Andrew: Yes, that's right. He did come to see the gospel had two sides. One was it could transform people individually but also it had something to say about society and how we organise ourselves and the importance of looking after each other, particularly those who are at the margins. Although he himself had a privileged upbringing he used his position within the establishment to speak for those he called the voiceless, the left behind, the marginalized. I've spent most of my life working at the interface between Christian faith and public life, I suppose, so in that sense he was an attraction. I'm also passionate about cricket; I don't think you could have done justice to his biography if you didn't have those twin passions. Writing it now against the background of our political discourse degrading so much into personal abuse and so on he knew how to disagree well. He had very strong opinions that differed from particularly the government of the 80s, Margaret Thatcher's government, but he never resorted to personal criticism. He was a bridge builder. He tried to maintain good relationships while also getting his point across. It's been quite salutary to reflect on his life against that background, although it's not really a biographer's job to comment on current issues. But you can't help reading it against that.

Jeff: When I read it I wondered what he would have said about food banks, for instance.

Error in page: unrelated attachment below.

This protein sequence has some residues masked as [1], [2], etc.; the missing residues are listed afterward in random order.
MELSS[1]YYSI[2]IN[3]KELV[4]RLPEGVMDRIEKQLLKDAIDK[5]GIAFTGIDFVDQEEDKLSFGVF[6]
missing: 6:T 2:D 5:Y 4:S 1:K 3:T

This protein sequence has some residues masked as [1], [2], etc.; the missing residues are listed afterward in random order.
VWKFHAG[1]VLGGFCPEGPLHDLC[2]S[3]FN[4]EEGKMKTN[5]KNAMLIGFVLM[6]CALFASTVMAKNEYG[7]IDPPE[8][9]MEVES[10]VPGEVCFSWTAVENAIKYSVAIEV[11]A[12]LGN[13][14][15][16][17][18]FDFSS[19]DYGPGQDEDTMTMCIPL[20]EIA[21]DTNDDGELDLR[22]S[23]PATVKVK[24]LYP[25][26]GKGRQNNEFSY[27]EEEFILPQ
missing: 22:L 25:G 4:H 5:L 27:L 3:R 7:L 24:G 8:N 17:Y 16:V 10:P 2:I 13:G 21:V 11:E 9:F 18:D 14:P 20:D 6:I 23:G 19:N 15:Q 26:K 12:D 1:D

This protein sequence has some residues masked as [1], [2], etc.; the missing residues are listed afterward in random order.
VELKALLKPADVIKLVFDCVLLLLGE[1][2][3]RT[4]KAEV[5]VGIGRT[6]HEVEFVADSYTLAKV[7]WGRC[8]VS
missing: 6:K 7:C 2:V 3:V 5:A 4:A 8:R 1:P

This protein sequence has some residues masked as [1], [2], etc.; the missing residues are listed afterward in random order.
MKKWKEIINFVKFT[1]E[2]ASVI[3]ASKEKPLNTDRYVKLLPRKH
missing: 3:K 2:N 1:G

Andrew: One doesn't want to put words in his mouth; he would obviously have seen the value of them but he also always wanted to go deeper, and ask deeper questions. So he wouldn't have just accepted that we had food banks he'd say why, in a country that is quite wealthy, do thousands of families depend on food banks in order to survive. Why are wages so low that people need to use them? They are the kind of questions that he asked and that's what made him quite an uncomfortable figure around politicians.

Jeff: A comment I'd like to make is on the honesty and integrity of the biography because you showed there was a cost and sometimes a cost that other people in his life paid by him pursuing the cricketing and working from 5 in the morning to late at night on issues and other people in the family paid a cost. I'm not sure you'd say warts and all but I think there's an honesty, a light and shade and an integrity and I applaud you for that.

Andrew: It's kind of you to say that. It's certainly not what theologians call a hagiography - the story of a saint. I did think I had a responsibility to tell the true story. Yes, there was a huge cost. His wife Grace put up with quite a lot really and I had access not only to his papers but also her diaries, which is why it's the authorised biography; the family gave me access. But I didn't write necessarily what they wanted. I am quite critical in places where I think that's warranted. He had a sense of vocation that drove him but he also did seem oblivious sometimes to the effect he was having on those around him. I think his daughter grew up thinking he was a bit of an absentee father and of course the tragedy was that his wife Grace suffered from a severe form of agoraphobia for 20 or 30 years, a good chunk of their relationship. She's written very frankly about that herself. She's an author in her own right. I don't skirt round those difficult issues. I think it's worth seeing the cost involved, the hidden wiring, if you like, behind the public figure.